Columbia University Medical Center, out with a study published in the December issue of Annals of Neurology, and reported in The New York Times:
Spikes in blood sugar can take a toll on memory by affecting the dentate gyrus, an area of the brain within the hippocampus that helps form memories, a new study reports.
Researchers said the effects can be seen even when levels of blood sugar, or glucose, are only moderately elevated, a finding that may help explain normal age-related cognitive decline, since glucose regulation worsens with age. […]
In the study, researchers used high-resolution functional magnetic resonance imaging to map brain regions in 240 elderly subjects. They found a correlation between elevated blood glucose levels and reduced cerebral blood volume, or blood flow, in the dentate gyrus, an indication of reduced metabolic activity and function in that region of the brain.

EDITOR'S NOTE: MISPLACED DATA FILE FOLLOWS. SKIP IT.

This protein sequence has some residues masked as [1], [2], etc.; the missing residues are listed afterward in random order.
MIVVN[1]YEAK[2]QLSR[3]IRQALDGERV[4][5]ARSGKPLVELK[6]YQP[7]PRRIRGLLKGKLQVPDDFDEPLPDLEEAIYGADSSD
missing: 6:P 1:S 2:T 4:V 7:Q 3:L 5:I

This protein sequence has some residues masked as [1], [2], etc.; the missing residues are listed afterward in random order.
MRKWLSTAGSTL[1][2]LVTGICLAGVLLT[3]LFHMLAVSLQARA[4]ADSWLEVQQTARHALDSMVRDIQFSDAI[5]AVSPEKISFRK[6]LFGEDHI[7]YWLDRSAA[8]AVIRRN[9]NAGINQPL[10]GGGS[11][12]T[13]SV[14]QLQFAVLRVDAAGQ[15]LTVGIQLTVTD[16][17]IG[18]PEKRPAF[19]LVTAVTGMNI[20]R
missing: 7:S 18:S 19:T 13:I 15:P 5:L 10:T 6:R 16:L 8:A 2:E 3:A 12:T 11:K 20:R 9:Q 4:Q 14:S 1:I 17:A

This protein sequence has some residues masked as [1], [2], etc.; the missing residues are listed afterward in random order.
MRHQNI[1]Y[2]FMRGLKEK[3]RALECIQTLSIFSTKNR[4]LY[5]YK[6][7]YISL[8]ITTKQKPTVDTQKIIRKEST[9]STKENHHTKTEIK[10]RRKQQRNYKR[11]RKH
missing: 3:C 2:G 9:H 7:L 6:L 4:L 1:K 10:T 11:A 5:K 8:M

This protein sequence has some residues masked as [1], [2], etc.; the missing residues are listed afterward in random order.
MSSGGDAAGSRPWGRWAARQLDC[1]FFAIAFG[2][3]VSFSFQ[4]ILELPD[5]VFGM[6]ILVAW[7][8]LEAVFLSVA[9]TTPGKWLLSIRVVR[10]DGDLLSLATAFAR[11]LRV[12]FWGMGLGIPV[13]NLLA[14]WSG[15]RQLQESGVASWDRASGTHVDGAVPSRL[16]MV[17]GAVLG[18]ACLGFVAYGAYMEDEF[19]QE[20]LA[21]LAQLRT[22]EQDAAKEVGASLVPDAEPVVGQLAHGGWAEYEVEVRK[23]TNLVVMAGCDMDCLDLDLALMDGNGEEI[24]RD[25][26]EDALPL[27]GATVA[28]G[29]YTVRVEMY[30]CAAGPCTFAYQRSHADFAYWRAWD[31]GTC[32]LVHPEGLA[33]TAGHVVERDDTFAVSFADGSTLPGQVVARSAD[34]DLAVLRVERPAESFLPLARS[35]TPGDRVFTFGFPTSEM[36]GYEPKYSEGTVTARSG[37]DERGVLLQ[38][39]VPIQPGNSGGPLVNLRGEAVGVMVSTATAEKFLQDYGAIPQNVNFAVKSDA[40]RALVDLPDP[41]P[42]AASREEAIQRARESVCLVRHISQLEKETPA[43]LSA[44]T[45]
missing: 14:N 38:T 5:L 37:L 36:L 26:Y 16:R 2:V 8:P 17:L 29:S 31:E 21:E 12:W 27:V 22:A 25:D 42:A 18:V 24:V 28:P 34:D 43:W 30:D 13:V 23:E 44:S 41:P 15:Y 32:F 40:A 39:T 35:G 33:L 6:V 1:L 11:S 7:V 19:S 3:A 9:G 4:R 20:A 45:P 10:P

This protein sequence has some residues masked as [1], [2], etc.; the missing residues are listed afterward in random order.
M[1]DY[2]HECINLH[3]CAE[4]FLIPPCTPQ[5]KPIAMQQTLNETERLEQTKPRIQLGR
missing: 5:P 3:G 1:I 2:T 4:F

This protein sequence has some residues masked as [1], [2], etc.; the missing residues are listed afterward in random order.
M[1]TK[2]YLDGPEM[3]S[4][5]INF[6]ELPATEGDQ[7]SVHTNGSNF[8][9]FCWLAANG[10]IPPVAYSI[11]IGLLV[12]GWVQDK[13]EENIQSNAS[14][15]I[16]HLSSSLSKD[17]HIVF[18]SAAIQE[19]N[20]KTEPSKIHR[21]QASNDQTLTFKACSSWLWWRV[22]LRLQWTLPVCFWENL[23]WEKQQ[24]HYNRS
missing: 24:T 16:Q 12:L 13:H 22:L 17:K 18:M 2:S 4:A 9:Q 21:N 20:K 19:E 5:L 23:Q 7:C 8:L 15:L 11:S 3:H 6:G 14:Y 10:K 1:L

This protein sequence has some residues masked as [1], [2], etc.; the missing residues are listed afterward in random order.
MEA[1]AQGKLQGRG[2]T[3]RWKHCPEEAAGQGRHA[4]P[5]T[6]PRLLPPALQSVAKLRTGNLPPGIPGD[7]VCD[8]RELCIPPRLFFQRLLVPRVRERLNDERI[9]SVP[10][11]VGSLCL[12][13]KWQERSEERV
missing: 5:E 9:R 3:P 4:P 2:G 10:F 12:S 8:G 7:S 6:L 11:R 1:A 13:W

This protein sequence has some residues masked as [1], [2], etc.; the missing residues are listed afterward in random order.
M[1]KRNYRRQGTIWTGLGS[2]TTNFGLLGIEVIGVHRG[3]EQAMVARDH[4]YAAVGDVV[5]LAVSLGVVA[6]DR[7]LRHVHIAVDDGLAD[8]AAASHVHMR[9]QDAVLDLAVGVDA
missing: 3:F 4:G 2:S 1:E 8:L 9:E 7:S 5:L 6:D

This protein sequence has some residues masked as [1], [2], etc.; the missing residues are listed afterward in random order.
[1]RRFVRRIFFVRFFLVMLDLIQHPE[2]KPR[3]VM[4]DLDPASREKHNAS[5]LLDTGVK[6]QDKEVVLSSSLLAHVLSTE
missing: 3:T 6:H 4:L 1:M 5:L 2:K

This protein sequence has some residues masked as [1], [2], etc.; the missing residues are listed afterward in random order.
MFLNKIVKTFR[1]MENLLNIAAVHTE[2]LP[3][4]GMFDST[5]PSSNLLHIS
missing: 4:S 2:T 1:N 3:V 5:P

What can you do, according to the "experts?"
Since glucose regulation is improved with physical activity, Dr. Small said, “We have a behavioral recommendation — physical exercise.”
The typical blind spot, when it's well known that the best way to avoid spikes in blood sugar is to eat a natural, real foods diet of meat, natural fat, vegetables, fruits, and nuts, avoiding grains, sugar, vegetable oils, and all processed foods.
Exercise is fine, of course, but it's no subject for real food. As we've discussed many times, diet is 80% of the equation (or 50-60%, along with 20-30% when not to eat, i.e., intermittent fasting).
I'm surprised this didn't come along with the standard saw to "eat more whole grains."
(thanks to the several people who emailed that article)